PANC 2014: Advisers and Defined Benefit Plans

The retirement planning industry has long been characterized by a shift from defined benefit (DB) to defined contribution (DC) plans, but advisers still face great opportunity in serving DB clients.

Industry experts speaking on the “Defined Benefit Plans” panel presented on the second day of the 2014 PLANADVISER National Conference suggested many of the same skills are needed to serve DB plans as those required to serve DC clients. Panelist Cathy Berg, vice president of defined benefit business development for Transamerica Retirement Solutions, said there may even be less competition in pursuing new DB business compared with DC opportunities.

“When you’re out there and competing strongly in the DB space, it’s a fraction of the competition that you’ll likely be facing in serving the DC plans,” Berg explained. “You don’t have to be an actuary to be an adviser to a pension fund. You have value to add on things like the investment reviews, and there are a whole host of fiduciary services the adviser can provide to DB plan sponsors. The terminology might be different on the DB side, but it’s actually very similar work in a lot of respects.”

Like plan sponsors helping plan participants invest for retirement through DC plans, sponsors of pension funds are seeking ways to bring more certainty and lower costs to their plan operations. This is largely a result of dramatic swings in funded status experienced by many pension funds in recent years, Berg said, adding that pension plans, like many individual and institutional investors, fell into a dark hole during the most recent financial crisis.

“We all know that the funded status of U.S. pension plans is jumping all over. With higher levels of volatility you can swing from well-funded to stressed very quickly,” Berg said. “It has truly been a roller coaster in recent years, and DB plan sponsors are desperate for more control, so that’s a big driver of opportunity for advisers.”

Panelists suggested advisers can work as if they are a quarterback on behalf of plan sponsors, helping to implement liability-driven investing (LDI) strategies or other steps on the oft-lengthy pathway to termination. Bruce Lanser, a panelist serving as an institutional consultant at UBS Financial Services, added that advisers can pursue DB business in a variety of ways—whether by prospecting new clients or leveraging existing DC relationships where there may be a DB plan present that is not yet served by the adviser.

“The common theme in the corporate plan world is, for the most part, how can I get myself out of the pension business?” Lanser said. “Administration costs are rising even among frozen plans, and so DB sponsors are seeing less and less return, so to speak, on their DB offerings. They aren’t able to use the plan to attract new employees, and the benefits are increasingly going to people who don’t work at the company anymore.”

Lanser said increasing Pension Benefit Guaranty Corporation (PBGC) premiums, both for fixed- and variable-rate coverage, are scheduled to grow substantially in the next few years. New longevity tables pending from the Society of Actuaries could also send average pension accounting liabilities up 4% to 10%, depending on plan demographics.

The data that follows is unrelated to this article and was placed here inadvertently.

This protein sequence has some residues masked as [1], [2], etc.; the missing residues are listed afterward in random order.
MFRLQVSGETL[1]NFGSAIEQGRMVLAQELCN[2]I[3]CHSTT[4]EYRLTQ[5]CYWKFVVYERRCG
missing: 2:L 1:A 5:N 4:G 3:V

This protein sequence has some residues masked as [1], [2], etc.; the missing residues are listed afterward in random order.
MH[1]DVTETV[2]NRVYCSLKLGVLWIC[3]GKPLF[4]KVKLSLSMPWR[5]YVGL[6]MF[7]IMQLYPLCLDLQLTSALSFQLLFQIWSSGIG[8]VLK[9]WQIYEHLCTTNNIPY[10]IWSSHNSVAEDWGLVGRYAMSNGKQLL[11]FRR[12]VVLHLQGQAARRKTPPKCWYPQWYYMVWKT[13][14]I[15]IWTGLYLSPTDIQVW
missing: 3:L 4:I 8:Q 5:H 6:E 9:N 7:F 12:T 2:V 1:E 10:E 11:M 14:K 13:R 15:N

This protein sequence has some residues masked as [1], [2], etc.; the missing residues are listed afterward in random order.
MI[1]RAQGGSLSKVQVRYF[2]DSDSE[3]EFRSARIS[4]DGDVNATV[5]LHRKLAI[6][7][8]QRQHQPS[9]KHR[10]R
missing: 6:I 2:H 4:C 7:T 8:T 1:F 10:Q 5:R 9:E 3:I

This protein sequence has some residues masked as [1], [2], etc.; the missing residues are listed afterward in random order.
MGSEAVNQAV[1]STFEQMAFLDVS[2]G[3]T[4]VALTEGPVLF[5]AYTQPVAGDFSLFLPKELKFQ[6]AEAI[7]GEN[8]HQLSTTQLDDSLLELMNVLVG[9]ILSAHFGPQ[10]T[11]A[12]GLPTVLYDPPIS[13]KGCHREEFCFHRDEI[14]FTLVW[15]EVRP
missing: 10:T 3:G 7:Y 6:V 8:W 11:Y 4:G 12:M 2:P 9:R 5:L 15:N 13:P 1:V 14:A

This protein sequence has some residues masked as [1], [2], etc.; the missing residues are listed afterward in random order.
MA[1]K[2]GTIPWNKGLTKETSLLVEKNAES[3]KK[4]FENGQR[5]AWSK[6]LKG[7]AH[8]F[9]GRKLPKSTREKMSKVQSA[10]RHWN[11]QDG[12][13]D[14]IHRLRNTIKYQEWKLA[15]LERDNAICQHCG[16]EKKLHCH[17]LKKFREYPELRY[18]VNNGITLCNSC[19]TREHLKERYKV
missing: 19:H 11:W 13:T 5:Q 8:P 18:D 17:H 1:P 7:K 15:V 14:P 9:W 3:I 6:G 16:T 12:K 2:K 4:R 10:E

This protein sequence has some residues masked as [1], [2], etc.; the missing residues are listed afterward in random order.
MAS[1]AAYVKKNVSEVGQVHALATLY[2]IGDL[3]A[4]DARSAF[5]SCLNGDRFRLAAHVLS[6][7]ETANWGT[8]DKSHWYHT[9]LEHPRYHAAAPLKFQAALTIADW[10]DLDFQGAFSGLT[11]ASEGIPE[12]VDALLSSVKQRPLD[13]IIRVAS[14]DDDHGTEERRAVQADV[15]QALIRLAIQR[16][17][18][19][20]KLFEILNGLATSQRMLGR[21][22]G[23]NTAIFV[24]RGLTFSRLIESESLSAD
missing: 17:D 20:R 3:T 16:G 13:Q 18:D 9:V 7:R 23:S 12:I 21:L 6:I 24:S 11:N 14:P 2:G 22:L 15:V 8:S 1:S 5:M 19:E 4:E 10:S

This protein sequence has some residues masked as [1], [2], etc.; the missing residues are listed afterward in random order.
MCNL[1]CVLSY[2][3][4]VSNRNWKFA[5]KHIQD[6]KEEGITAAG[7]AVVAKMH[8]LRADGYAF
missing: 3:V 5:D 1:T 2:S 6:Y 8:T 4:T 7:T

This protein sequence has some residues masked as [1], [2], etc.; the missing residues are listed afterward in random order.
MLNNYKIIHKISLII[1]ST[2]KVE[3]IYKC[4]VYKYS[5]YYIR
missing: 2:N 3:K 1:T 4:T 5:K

“These factors have done even more to change the mindset of pension plan sponsors and push them towards freezing and termination,” Lanser said.  

Panelist Lynn Esenwine, distribution vice president at Prudential Retirement, suggested that one specific area advisers can bring value to pension plan clients is in assessing the various outsourcing or partial termination options facing frozen DBs.

“In the pension world we are seeing a lot of attention being paid to the concept of total retirement outsourcing [TRO],” Esenwine said. “The adviser is in a great position to step between the TRO provider and the sponsor and ask, does making a conversion to a TRO provider really give you the solution you need? This is a question advisers can look at, helping the sponsor determine what will be the most cost-effective solution, whether that’s TRO or not. Advisers can guide the sponsors through this process—and it’s really big value add.”

Advisers should note that this type of a conversation usually occurs at the “c-suite” level, Esenwine added. “This is the type of advice and guidance that’s going to get you meetings with the treasury office and the top executive’s office,” she said. “This in turn helps the adviser build credibility and really establish a quality relationship at the company.”

Lanser said there is also a tremendous opportunity in the areas of outsourced chief investment officer (OCIO) mandates, as well as in 3(38) fiduciary investment manager mandates. These types of arrangements give advisers discretion over pension fund investments and manager-related decisions while allowing executives and HR staff to focus on their duties beyond the retirement plan—which tend to be expansive.

What's more, trusted advisers serving a client’s DB and DC needs are often turned to for other types of wealth management services sought by highly paid executives, Esenwine said. And besides, “If you’re not talking to your plan sponsors about the pension plans they may also be serving, someone else will be.”

While the opportunities to serve DB plans in new and creative ways are expansive, none of the panelists said it would be easy to actually win such opportunities. Lanser warned advisers that it’s easy to get pigeonholed as a strictly DC expert.

“Interestingly, it can be challenging even for a trusted DC adviser to earn confidence on the DB side,” Lanser said.  “Clients will want the same level of expertise on the DB side, and it's easy to see an adviser being restricted to that DC persona. So starting early and often on the DB conversations is important. You have to know the language and the lingo and be able to demonstrate the capabilities to the clients.”